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Koch Watch: Was Hidden Provision in Wisconsin Bill Designed to Sell Off State Facilities to Billionaire?

 
 
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Hats off to the proprietor of the blog, Gin and Tacos, who combed through the bill currently stalled in the Wisconsin legislature that would all but strip Wisconsin state employees of their collective bargaining rights -- and found that's not all that's very, very wrong in the bill, wrong in a very Koch-friendly way.

You'll recall that David Koch of Koch Industries is the billionaire whose backing propelled Scott Walker to the Wisconsin governor's mansion, and that Koch Industries is a conglomerate rooted in the energy sector. In Wisconsin, Koch has significant energy-sector holdings, including a coal company, oil refineries and some 4,000 miles of pipeline.  So, who would stand to benefit from a no-bid sell-off of the state's power plants and other energy-producing assets? The anonymous Gin and Tacos author has her or his suspicions.

From Gin and Tacos:

The lion's share of attention regarding Scott Walker's legislative proposal has been paid to the effort to revoke Wisconsin public employees' collective bargaining rights, but the 144-page bill (more reliable link here) is a far more exhaustive and inclusive list of the fundamentals of Republican politics in the 21st Century. Not many people have the time to plow through the whole bill but those who do will be rewarded with plenty of gems like this:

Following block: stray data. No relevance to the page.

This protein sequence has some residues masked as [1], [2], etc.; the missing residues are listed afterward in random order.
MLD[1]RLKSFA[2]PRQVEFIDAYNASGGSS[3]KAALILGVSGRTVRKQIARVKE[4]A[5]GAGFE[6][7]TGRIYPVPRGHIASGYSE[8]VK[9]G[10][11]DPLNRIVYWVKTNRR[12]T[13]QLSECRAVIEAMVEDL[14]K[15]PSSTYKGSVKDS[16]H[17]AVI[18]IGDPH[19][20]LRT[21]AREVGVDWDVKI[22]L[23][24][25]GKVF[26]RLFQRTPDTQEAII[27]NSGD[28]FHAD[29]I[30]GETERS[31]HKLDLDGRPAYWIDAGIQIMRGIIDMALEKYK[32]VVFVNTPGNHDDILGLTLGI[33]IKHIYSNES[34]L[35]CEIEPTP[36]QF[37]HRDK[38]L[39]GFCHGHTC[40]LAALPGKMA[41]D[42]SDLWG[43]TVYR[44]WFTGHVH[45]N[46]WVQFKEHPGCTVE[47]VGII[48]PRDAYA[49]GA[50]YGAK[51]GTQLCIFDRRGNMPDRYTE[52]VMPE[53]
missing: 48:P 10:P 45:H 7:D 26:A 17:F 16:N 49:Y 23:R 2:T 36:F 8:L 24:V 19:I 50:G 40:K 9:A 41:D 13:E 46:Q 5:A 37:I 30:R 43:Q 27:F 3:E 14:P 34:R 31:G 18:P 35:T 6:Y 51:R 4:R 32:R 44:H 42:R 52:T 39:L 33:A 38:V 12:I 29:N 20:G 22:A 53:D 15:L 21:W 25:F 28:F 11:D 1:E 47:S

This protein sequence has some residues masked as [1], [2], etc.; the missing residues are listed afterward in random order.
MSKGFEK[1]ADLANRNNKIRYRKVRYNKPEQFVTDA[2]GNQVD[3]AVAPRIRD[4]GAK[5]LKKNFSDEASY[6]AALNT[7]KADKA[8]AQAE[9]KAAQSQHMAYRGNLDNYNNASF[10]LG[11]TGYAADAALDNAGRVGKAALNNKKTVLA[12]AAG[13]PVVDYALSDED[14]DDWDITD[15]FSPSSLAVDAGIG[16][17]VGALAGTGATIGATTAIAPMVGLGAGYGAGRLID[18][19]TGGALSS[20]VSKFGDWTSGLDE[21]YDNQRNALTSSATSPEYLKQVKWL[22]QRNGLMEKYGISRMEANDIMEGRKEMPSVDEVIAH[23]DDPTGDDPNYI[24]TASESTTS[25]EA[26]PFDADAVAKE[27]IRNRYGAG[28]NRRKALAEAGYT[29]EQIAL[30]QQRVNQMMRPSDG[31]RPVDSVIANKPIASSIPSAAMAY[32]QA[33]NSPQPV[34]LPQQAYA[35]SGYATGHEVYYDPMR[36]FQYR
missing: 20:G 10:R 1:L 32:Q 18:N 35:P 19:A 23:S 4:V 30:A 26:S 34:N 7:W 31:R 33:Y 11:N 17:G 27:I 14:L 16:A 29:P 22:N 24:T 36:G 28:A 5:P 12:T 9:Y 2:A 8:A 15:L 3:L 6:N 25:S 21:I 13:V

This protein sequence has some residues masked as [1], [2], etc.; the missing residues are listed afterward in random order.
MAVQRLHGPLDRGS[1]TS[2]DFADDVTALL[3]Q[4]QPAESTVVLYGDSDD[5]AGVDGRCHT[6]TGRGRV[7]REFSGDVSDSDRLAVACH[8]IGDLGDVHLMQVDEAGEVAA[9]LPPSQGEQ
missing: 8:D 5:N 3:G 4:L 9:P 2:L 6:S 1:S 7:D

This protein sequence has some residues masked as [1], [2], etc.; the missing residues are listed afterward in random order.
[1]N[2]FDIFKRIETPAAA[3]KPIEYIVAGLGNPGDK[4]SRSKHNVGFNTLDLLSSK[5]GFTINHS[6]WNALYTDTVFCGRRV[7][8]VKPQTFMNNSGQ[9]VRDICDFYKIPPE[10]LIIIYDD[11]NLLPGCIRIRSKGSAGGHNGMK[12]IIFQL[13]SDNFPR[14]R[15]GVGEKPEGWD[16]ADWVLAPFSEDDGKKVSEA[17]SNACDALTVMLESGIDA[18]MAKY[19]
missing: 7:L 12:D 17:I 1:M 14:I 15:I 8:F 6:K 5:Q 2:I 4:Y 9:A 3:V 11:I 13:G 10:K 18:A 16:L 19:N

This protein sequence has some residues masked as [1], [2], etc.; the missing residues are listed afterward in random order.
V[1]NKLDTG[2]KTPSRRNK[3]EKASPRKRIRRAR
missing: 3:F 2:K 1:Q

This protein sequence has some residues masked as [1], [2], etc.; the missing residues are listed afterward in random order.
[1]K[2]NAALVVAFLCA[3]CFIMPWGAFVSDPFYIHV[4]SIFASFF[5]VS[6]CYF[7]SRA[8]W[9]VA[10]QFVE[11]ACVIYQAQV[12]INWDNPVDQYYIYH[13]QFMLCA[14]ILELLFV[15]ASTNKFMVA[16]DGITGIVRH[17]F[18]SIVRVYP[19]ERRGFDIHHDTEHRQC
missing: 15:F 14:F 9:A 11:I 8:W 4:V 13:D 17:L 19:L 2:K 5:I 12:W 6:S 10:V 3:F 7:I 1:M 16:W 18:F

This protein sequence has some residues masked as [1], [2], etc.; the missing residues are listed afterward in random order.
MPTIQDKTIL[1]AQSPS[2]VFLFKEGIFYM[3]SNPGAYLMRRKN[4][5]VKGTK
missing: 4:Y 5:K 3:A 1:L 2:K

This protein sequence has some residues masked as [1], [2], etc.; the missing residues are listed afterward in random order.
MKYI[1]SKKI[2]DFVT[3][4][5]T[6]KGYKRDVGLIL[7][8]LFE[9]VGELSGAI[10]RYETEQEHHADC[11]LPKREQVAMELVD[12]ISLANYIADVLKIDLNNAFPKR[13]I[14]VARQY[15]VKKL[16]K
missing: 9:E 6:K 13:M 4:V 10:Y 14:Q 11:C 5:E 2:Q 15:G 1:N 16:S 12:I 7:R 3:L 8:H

16.896 Sale or contractual operation of state-owned heating, cooling, and power plants. (1) Notwithstanding ss. 13.48 (14) (am) and 16.705 (1), the department may sell any state-owned heating, cooling, and power plant or may contract with a private entity for the operation of any such plant, with or without solicitation of bids, for any amount that the department determines to be in the best interest of the state. Notwithstanding ss. 196.49 and 196.80, no approval or certification of the public service commission is necessary for a public utility to purchase, or contract for the operation of, such a plant, and any such purchase is considered to be in the public interest and to comply with the criteria for certification of a project under s. 196.49 (3) (b).

If this isn't the best summary of the goals of modern conservatism, I don't know what is.

Hat-tip to Stephanie Condon of the CBS News Web site.

AlterNet / By Adele M. Stan

Posted at February 25, 2011, 2:51am

 
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